Breaking the Waves (1996)
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as Bess McNeill
as Dodo McNeill
as Dr. Richardson
as The Man on the Trawl...
as The Minister
as An Elder
as Glasgow Doctor
as Man on Bus
as Man on Boat
as Man at Lighthouse
as Man on Boat
as Young Sailor
as Radio Operator
as Police Officer 1
as Ugly Man
as Police Officer 2
as Praying Man 1
as Praying Man 2
as Praying Man 3
as Boy 2
as Boy in Film
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Critic Reviews for Breaking the Waves
The performance from newcomer Emily Watson is the centerpiece of this spiritual journey.
It's a remarkable achievement for all concerned, with Katrin Cartlidge, as Bess's widowed sister-in-law, sharing the acting laurels with the radiant Emily Watson, and writer/director Lars von Trier building the emotional and dramatic intensity ...
Both a ferocious love story and a tale of the triumph of vital individual faith over ossified and corrupt organized religion.
Issues of faith, devotion, sexuality and divine intervention are at the center of this daring and provocative piece that placed writer-director Lars von Trier on the international map.
It's a testament to Emily Watson's astounding performance as Bess that she comes across as more than a von Trier construct; she's a woman of boundless passion, who follows her faith wherever it takes her.
Audience Reviews for Breaking the Waves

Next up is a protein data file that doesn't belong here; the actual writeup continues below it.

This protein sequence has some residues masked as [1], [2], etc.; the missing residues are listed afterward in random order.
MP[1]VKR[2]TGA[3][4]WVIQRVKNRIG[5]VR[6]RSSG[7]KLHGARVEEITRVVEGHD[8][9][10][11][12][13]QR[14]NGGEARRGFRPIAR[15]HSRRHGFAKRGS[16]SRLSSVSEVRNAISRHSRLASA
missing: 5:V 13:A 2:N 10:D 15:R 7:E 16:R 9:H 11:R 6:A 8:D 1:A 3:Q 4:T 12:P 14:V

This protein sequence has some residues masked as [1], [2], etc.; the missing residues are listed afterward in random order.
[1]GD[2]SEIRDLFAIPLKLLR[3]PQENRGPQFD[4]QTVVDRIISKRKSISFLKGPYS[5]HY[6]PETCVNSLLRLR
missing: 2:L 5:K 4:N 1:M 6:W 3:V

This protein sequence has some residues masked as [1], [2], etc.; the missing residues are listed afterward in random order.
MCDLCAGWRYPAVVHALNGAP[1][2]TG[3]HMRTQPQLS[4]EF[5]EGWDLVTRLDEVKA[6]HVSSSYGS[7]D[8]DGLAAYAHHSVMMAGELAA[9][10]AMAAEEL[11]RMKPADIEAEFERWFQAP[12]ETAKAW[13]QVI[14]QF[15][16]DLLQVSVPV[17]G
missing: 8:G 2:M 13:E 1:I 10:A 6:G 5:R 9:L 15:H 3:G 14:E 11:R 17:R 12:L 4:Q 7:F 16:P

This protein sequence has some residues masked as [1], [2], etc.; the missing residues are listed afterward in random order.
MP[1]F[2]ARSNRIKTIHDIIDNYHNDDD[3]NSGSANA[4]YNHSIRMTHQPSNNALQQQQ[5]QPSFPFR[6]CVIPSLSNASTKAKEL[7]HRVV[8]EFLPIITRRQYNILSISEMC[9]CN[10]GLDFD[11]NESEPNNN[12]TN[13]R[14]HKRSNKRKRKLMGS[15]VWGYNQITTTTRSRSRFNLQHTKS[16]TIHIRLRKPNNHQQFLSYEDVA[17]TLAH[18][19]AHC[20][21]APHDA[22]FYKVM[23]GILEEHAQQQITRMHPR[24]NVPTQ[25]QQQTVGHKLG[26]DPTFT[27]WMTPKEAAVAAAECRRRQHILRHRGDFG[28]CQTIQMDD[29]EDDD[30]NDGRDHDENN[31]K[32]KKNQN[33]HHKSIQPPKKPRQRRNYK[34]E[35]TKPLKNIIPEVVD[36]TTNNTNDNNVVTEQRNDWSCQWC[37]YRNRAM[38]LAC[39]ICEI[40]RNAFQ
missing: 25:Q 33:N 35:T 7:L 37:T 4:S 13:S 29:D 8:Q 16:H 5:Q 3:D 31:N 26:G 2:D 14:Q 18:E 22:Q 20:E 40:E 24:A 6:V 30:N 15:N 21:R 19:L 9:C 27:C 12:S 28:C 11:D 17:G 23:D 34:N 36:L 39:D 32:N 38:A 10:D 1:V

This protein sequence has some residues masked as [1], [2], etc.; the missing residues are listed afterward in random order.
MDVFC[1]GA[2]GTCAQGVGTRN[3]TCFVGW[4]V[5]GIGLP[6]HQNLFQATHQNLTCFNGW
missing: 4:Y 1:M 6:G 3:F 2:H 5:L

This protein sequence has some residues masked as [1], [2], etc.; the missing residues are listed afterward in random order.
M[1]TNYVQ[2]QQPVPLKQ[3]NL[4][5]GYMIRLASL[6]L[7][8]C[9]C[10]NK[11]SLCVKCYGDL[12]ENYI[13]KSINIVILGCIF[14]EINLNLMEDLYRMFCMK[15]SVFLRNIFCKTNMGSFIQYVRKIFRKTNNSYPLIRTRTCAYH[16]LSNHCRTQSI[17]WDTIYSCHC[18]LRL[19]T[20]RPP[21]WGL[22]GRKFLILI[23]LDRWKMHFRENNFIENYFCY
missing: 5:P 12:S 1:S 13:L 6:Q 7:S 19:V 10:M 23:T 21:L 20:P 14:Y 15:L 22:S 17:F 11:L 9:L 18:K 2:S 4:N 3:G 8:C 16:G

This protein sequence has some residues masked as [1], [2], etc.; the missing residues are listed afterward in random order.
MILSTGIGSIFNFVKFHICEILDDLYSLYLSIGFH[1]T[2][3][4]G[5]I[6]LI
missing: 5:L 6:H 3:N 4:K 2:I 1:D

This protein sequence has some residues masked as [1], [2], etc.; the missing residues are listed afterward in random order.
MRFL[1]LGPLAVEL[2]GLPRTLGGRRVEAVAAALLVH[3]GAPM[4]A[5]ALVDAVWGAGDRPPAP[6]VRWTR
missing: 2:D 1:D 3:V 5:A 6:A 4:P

This was definitely a mesmerizing experience. The film is about so many things but what stood out most to me was the religious subject matter. There's definitely a lot that can be said, little that I agree with, and a lot that could make you feel just depressed/disgusted about the whole thing. The film just punches you in the gut. In conclusion... definitely worth watching.
Emily Watson is a wonderful actress, her performance is the only thing this ugly thing has going for it. Mean spirited ultimately pointless film. The ending has to be one of the dumbest "ah come on!" moments ever put on film.
An honest, super depressing look at a mentally unstable woman (Emily Watson) and her marriage to an oil rig worker (Stellan Skarsgard), and how they deal with their relationship after he is left paralyzed due to a work accident, and his only demand of her is that she find another lover that will somehow aid his healing. While it is a soul-crushing throughout its duration, and it occasionally threatens to overstep its bounds and become offensive, one can not help but be in awe of the brutal honesty and graphic depiction of a marriage on the rocks Lars von Trier brings to the screen. Not only is it a romantic-drama, it also has a philosophical spin on the nature of religion and how the negative, secluded sections of the religious folk can be some of the worst human beings possible. It is anti-religious, but it is never an illustration of the norm of religious people. It is moreso a frank, disturbing look of a woman who needs help but the very people she turns to forsake her for their own selfish desires. Emily Watson's unforgettable, powerful performance drives this moving all the way to it's discouraging conclusion. It may not be easy to get through given its length and subject, but the way von Trier shoots this thing (with a handheld camera to capture a grainy feel), as well as his handle on the material is something to be in awe of.
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